Tuesday, 28 May 2019

Nigel Farage and the Future of Democracy

Well, he's beaming again, and he's talking on the Jeremy Vine radio programme as I write - I might switch to Classic FM. On the surface, Nigel Farage has a lot to be happy about. The Brexit Party didn't exist three months ago, and yet has scored an impressive success in the Euro elections, winning 29 seats with over five million votes. Mr Farage has even said that his party could win the next General Election and has pledged to stand 650 candidates. He told the BBC Today programme:
 “The next date is 31 October. That will become as big a day in people’s minds as 29 March. If we don’t leave on [31 October], then we can expect to see the Brexit party’s success last night continue into the next general election.”
Well, maybe. It might prove to be nothing more than a massive flash in a very large pan. Protest votes are nothing new, and voters might well revert to traditional party loyalties instead of plumping for an inexperienced, if sizeable pressure group, which is what the Brexit Party is really. They are a single-issue movement, more an expression of populist anger, rather than a legitimate political entity. If we could interview a cross-section of Brexit Party members, we could well find a wide divergence of views on other important issues, such as education, immigration, etc. Even some Brexit Party voters regard Nigel Farage as an opportunist, which does not bode well for his chances of becoming the PM or an MP,
One positive result of the election must surely be to galvanise the two main parties to pay more attention to the aspirations and concerns of their voters. Jeremy Corbyn and the Labour leadership must come down positively either for or against a second referendum; the Tories need to find a leader who can unify party members and inspire voters.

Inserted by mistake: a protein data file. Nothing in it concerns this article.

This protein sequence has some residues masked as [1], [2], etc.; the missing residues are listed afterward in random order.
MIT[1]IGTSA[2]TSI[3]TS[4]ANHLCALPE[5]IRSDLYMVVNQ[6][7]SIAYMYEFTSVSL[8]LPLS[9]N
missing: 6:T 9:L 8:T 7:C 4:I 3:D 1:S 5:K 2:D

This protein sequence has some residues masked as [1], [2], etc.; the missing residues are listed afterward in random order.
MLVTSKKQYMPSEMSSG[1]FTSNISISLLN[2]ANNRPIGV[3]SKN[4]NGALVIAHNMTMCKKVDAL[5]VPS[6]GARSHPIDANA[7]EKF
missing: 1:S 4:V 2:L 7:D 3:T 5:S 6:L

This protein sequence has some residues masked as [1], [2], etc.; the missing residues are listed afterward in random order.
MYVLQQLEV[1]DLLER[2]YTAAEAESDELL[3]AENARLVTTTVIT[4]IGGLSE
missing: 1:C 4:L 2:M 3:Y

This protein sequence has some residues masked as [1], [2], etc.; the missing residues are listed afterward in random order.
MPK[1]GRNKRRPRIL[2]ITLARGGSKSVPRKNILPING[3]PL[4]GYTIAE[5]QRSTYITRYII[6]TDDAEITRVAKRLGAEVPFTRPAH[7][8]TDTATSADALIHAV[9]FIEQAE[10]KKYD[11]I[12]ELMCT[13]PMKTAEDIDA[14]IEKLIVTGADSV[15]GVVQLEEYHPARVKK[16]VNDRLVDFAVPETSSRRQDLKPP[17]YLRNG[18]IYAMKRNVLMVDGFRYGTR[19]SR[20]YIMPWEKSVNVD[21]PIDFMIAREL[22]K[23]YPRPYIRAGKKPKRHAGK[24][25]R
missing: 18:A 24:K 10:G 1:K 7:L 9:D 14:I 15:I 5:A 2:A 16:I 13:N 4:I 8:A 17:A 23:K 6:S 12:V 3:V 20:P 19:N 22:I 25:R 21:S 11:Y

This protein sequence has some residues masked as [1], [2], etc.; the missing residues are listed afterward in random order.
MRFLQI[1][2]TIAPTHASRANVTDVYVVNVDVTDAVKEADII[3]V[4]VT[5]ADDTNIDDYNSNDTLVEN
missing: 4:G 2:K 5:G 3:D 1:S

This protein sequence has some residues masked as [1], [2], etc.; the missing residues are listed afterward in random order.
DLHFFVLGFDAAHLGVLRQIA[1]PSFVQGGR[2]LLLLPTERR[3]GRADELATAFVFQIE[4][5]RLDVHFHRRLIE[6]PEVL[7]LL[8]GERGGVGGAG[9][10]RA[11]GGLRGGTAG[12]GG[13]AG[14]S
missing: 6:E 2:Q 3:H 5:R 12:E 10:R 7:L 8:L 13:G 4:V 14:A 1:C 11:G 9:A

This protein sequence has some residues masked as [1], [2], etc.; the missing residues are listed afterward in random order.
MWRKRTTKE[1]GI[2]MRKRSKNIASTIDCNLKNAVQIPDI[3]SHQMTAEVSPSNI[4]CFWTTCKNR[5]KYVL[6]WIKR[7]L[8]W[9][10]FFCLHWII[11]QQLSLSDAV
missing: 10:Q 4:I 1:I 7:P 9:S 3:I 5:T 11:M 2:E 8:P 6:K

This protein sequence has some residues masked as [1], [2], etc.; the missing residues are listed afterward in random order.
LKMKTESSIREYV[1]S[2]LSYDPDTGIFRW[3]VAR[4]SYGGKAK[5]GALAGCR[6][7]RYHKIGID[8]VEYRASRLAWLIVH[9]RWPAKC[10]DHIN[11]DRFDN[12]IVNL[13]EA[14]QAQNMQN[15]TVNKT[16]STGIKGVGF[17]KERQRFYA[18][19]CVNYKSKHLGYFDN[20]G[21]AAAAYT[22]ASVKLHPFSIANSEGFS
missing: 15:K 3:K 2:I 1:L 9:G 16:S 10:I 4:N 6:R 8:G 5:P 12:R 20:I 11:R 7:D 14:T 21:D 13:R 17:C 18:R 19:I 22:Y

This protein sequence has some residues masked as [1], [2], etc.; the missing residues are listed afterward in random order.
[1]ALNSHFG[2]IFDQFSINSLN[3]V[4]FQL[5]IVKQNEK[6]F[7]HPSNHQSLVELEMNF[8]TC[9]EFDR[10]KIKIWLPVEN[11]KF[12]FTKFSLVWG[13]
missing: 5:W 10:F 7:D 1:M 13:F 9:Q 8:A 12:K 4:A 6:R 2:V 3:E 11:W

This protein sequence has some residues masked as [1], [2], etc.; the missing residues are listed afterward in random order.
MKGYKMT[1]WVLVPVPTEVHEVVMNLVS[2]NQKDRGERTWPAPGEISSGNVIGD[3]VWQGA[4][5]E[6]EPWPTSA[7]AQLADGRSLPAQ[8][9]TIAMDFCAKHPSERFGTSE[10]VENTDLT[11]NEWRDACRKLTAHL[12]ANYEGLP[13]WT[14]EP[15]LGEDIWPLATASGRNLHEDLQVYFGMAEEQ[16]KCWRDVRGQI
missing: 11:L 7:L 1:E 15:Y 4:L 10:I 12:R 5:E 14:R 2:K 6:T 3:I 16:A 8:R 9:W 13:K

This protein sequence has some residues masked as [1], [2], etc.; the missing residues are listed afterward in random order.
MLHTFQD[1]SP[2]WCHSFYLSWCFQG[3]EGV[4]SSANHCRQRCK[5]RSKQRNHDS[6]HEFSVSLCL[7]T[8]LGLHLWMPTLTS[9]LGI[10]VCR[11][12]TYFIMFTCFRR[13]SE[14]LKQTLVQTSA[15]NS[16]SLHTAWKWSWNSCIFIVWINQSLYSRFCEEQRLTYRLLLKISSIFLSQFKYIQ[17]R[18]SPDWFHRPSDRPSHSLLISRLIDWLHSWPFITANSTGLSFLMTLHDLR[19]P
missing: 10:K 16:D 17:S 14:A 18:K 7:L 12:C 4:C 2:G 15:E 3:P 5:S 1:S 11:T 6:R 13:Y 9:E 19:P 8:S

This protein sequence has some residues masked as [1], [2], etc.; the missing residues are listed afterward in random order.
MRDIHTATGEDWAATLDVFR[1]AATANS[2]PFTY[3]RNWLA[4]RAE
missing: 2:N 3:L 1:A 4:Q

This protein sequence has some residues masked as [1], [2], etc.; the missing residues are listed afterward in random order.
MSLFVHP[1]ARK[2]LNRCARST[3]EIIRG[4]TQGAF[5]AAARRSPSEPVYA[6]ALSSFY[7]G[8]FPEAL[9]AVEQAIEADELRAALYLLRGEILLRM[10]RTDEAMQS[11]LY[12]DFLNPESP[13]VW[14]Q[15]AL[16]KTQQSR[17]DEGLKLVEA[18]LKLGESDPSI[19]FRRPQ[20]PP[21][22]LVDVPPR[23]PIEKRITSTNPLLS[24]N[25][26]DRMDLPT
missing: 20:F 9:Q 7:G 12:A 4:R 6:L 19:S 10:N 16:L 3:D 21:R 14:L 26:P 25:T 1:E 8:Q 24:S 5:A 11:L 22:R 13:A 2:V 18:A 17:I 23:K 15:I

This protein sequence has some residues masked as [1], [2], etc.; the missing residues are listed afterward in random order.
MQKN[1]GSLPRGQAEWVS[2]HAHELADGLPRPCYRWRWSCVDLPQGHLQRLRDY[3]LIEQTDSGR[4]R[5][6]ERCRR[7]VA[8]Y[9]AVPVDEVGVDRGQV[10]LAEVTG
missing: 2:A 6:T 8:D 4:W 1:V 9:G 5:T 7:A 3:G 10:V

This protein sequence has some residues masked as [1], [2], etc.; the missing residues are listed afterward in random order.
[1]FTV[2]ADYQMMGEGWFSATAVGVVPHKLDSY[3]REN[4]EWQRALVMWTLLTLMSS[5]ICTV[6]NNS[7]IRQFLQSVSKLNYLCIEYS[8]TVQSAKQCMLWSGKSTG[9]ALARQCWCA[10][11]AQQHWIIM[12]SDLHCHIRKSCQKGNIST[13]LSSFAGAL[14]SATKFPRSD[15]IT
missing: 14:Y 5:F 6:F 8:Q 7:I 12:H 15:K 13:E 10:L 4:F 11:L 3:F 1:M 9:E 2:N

Another positive result is the surge of support for Remain parties; the Liberal Democrats and Greens made considerable progress. In the case of the LibDems, their revival was an astonishing surge in support, winning 15 seats and becoming the second largest party. I doubt, though, that this will lead in an increase in LibDem MPs at the next General Election, as many Remain supporters voted tactically for them - I certainly did.
While the Brexit Party may be glowing with success at the moment, I foresee problems for them, similar to the reasons for the decline of UKIP. As we know, UKIP have moved even closer to the racist Right so much that Nigel Farage left and Tommy Robinson tried to join. Robinson stood for election as MEP in the North-West and lost his deposit. Even though he is banned from membership of UKIP, he acts as an adviser to the UKIP leader, Gerrard Batten. A failed marriage, if ever there was one.
The problem for the Brexit Party is this: it is a populist party that plays upon prejudice, fear and misinformation. I am not saying that the Brexit Party are fascists, but, like them, populist parties such as the Brexit Party need a grievance (real or imagined) to sustain them. Should Brexit be achieved according to their satisfaction, they have no reason for existence. They will need another focus for attack and events in Birmingham point to what it might be. The Evening Standard (ES) reported:
 "A newly-re-elected Labour MEP of British-Asian Sikh heritage was heckled by people telling her to "go home" during her acceptance speech in the West Midlands. West Midlands Labour posted a video to Twitter showing angry people said to be supporters of the Brexit Party, yelling towards the stage at the Birmingham count where Neena Gill was making her speech. Labour called the incident "an ugly truth".
There we might be able to see what could be the next big issue for the Brexit Party - Immigration. Resentment towards EU nationals has been a major part of the "leave" campaign, and I have no doubt that resentment could be channelled towards other minority groups in our society. This is not to say that Nigel Farage promotes racism; even Ken Livingstone has defended him on that charge. However, like Enoch Powell (who also denied being a racist), he has the knack of making racists believe that he supports them. Ask any aging racist what Enoch Powell actually said, and the usual reply is that he wanted to send the blacks back. Powell never said that, but that is how he was understood - and he exploited that. Mr Farage might find it useful to do the same thing, in order to sustain the Brexit Party. I shall shed no tears if he fails and the Brexit Party disintegrates. Mr Farage might - assuming he doesn't found yet another political party.

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